Once upon a time, as a practicum during my Master’s degree, I worked with college students.
Mainly freshman women, but as word spread of our chats & hangouts (oops) I often ended up with a mixed aged group all chatting about the same thing:
Food & body image.
Years later, in a land far away where I was still paying off my degree yet not utilizing it, I opened a boutique training studio.
It was the 90’s and my sole focus was empowering women through fitness.
As word of my studio spread, however, I soon found I spent more time in my office with clients (3 cheers for using that counseling degree) than on the studio floor.
We always chatted about the same thing:
Food & body image.
These two groups, years apart, wanted to focus on the same struggle:
As a woman who’d never struggled with binge eating it opened my eyes (more the former group), allowed me to help (thank G-d for my education) and impressed upon me the seriousness of Binge Eating Disorder in all its forms.
Flash forward a few years more and a new phrase emerged:
Mainly used to refer to television series viewing it describes watching a show in a swifter succession than intended or longer time spans than usual.
(I watched…but not all at once.)
I DVR’d Shahs of Sunset and binged on the entire season this weekend.
I’ve hated that phrase from the first time I heard it.
Not only did it feel mocking of something I’d witnessed in all its serious, powerful essence—I had to believe binging on anything (from donuts to Downton Abbey) could not be good.
I’ve hated that phrase from the first time I heard it.
I have a visceral reaction each time I hear or read someone say she “binged” on her fave show, is sad it’s over & does anyone have suggestions for what she could “binge” on next?
(we watched…but s-l-o-w-l-y)
For me the term brings to mind mindless consumption (in a negative auto-pilot way) of shows.
It sparks me to visualize the binger watching yet not truly experiencing in a verging on trance like state.
This post languished in my drafts for a while and would still be there if Id not spied the below in a magazine:
(photo: Entertainment Weekly magazine)
The column entitled BINGE!
The advertisement on the opposite page!
The post emerged from drafts as it sparked me to confront the looming fact I may just be a fuddy duddy, wet blanket (hey you kids git off my lawn!).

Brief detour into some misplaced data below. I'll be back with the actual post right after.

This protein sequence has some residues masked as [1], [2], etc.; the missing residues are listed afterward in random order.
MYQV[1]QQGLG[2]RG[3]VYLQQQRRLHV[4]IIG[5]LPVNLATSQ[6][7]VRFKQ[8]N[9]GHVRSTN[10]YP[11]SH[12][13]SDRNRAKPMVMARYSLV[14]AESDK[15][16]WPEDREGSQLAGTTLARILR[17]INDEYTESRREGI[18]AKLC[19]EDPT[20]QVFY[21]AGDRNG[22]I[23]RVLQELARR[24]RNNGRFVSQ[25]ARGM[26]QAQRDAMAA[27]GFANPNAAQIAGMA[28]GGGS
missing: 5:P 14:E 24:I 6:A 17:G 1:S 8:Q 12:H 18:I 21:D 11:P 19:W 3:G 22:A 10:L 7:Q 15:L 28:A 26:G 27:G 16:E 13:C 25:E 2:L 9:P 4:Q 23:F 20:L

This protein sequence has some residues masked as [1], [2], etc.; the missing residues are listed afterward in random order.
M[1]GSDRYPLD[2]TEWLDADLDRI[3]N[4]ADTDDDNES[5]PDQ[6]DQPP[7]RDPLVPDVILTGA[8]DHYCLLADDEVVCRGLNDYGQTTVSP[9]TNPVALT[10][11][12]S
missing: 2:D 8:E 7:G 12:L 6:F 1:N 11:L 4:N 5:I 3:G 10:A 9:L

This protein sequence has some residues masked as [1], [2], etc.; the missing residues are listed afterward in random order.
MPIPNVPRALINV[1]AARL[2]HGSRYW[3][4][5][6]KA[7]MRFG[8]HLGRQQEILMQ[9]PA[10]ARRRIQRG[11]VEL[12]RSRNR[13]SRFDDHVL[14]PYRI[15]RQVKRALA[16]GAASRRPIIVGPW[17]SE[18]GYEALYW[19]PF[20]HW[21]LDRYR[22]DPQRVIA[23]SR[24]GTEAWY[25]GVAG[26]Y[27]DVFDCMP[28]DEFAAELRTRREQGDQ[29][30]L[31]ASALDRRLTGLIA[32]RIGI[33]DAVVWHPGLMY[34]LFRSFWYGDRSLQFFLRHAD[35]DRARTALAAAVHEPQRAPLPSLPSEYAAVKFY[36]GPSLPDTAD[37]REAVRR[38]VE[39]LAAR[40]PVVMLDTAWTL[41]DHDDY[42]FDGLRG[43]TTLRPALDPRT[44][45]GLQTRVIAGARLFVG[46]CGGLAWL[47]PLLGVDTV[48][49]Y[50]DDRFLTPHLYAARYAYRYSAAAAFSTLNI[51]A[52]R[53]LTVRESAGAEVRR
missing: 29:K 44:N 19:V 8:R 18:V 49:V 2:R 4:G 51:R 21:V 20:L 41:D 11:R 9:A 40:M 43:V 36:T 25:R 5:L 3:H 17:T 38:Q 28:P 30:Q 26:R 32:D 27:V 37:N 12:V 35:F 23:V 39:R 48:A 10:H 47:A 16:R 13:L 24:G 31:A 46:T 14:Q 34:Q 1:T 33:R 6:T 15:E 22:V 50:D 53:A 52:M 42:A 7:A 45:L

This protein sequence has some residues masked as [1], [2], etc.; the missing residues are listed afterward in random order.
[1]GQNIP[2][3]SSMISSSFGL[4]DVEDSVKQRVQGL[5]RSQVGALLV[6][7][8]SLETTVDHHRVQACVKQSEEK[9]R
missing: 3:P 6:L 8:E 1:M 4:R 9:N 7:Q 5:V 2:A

While others have thoughtfully addressed negative effects binge viewing has on mental state–I can’t even progress to that point.
I’ve hated the very phrase from the first time I heard it.
- Am I wet blanket and missing the humor?
- Have you ever paused and considered the origin of the phrase?
Angela @ Happy Fit Mama saysMarch 25, 2015 at 4:04 am
I actually never really thought about it, but you most definitely have a point! Especially the last pic – advertising and magazines – they seriously mess with our brains.
Runner Girl saysMarch 25, 2015 at 4:26 am
I agree with you.
I always imagine gorging on the show which makes me gag.
Allie saysMarch 25, 2015 at 4:52 am
I honestly never really thought about it except that it was a “clever” way to describe watching your fav shows on Netflix. Goes to show you how a phrase can enter the vernacular and lose all meaning. But those magazine pages – what the?? That brings it home.
Liz saysMarch 25, 2015 at 5:28 am
I thought it was super funny clever, too.
I’m rethinking that now.
Healthy Mama saysMarch 25, 2015 at 4:55 am
I’d never thought of it this way either.
But seeing that magazine call it BINGING too you have a point.
Sarah@creatingbettertomorrow saysMarch 25, 2015 at 4:55 am
I never stopped to think about it like that…but as someone who has struggled with that whole food and body image thing AND also suffer still at times from binge eating at times…I do NOT think you are a wet blanket…the media, phrases, what we say to ourselves…it all resonates in our brain…binge watch, binge eating, binge exercising…binge the word is nasty and I hate it…end of story
Kristina Walters @ Kris On Fitness saysMarch 25, 2015 at 4:56 am
You make some valid points. Yes, it is more for humors sake than anything but binging in it of itself is no good. This goes for tv too.
Coco saysMarch 25, 2015 at 6:19 am
Even though I struggled with binge eating the “binge watching” phrase never bothered me. But don’t talk to me about “clean” eating!
Pamela Hernandez saysMarch 25, 2015 at 6:19 am
I’ve used the phrase a time or two but I am aware of the connotations. I have worked very hard to keep it out of gym conversations when we talk about our weekend Netflix habits.
Erin@BeetsPerMinute saysMarch 25, 2015 at 6:21 am